01. 19. 2014. 17:06

No one has seen it twice

László Krasznahorkai: From the North a Mountain, from the South a Lake, from the West some Roads, from the East a River

While looking for the image hidden within his being, the grandson of prince Genji, a highly sensitive, fragile and strikingly beautiful young man, arrives in the deserted outskirts of the southern district of Kyoto. - A review on Krasznahorkai's "From the North a Mountain, from the South a Lake, from the West some Roads, from the East a River"

The following statement might seem surprising although it does not wish to be: the book I am about to discuss here cannot be read twice. Yet in spite of this, the reader will want to read it a second, a third, and a fourth time, over and over again. Even more so, considering that the motto (or more precisely, the axis, the navel, the heart) of László Krasznahorkai’s book is this: “No one has seen it twice.”

Krasznahorkai’s novel is a truly unusual one; but, as a matter of fact, most great works are unique and unrepeatable, thus, they are exceptional, and “strange”. So we should rather say that Krasznahorkai’s book is an adventure novel. A highly fascinating, exciting and liberating adventure novel which (just like crime fiction) focuses on a quest as its central theme. In a certain place, at a certain moment, the image of a perfect garden appears in the mind’s-eye of a certain man, accompanied by a fearful sense of absence which urges him to set out in search for this most beautiful garden. In From the North a Mountain, from the South a Lake, from the West some Roads, from the East a River the grandson of prince Genji, a mysterious, indefinable and shadowy dream-like character, is searching for a garden, of which he harbors only a single image deep within his being, yet he is strongly convinced of its existence. It is by no means certain that he will find it, but it is indisputable that the garden can be found, and so he must necessarily continue the quest and keep up the search.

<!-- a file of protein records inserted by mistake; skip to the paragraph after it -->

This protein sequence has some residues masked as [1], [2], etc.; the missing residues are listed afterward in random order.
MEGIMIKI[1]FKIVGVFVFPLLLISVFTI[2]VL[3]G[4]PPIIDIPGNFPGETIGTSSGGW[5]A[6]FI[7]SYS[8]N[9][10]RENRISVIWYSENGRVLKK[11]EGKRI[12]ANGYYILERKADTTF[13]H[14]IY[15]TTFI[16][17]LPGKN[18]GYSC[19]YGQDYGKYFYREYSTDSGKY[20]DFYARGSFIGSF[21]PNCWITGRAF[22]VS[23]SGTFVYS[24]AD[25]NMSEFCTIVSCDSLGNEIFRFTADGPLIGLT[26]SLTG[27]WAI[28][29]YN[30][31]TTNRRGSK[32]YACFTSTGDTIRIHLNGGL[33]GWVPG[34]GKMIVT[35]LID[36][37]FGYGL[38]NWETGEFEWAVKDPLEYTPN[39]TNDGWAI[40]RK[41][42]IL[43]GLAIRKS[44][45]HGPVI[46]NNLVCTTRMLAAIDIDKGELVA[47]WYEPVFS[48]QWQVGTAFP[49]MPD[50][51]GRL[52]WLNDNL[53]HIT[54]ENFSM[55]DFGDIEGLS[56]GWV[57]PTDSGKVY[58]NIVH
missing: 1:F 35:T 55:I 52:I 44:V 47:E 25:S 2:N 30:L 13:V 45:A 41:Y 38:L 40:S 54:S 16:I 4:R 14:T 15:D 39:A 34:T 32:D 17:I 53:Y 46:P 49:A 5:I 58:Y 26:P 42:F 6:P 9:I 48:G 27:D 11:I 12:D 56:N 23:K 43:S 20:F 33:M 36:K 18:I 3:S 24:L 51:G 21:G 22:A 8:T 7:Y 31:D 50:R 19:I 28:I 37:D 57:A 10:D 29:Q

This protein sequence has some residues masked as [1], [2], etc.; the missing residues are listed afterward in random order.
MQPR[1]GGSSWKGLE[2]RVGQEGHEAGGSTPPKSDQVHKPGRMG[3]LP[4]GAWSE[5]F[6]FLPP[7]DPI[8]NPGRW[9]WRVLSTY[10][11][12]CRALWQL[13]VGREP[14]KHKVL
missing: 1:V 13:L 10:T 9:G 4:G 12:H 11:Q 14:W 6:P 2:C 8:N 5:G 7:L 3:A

This book is one of the most poetic and stirring of all Hungarian novels. The main motif of the search can be interpreted in a variety of ways. After a thousand years, the grandson of Genji returns to Kyoto, the old imperial city, and looks for an enigmatic garden. His companions, the bodyguards reeking of alcohol, are looking for the person they were supposed to escort but lost sight of: the grandson of the prince. A badly beaten dog, “a blood-soaked, weakened, scraggy and infinitely exhausted dog which ceased to resemble its species” is looking for ultimate peace at the foot of a gingko tree. (Of course, the question is: can such a crushed creature find ultimate peace at all?) And naturally, the readers are also searching for possible answers to all the troubling questions of their lives.

While looking for the image hidden within his being, the grandson of prince Genji, a highly sensitive, fragile and strikingly beautiful young man, arrives in the deserted outskirts of the southern district of Kyoto. Searching for the right direction he looks around but finds no one in the alleys who could help him, all the houses are quiet, the residents have all “gone away, every one of them.” Relying on his instincts, he starts off in one of the alleyways, walking under the shelter of bamboo branches and pine trees. The street “soon turns clearly upward” and the young man reaches a hill (which cautiously signals that we are dealing with the story of a spiritual journey, with an inwardly directed search) where he sees an abandoned Buddhist monastery. There is no presence to be felt, except for the blowing of the wind. The grandson of prince Genji lights an incense in front of the thousand-year-old pagoda which holds the sacred relics of Buddha, and then kneels to pray.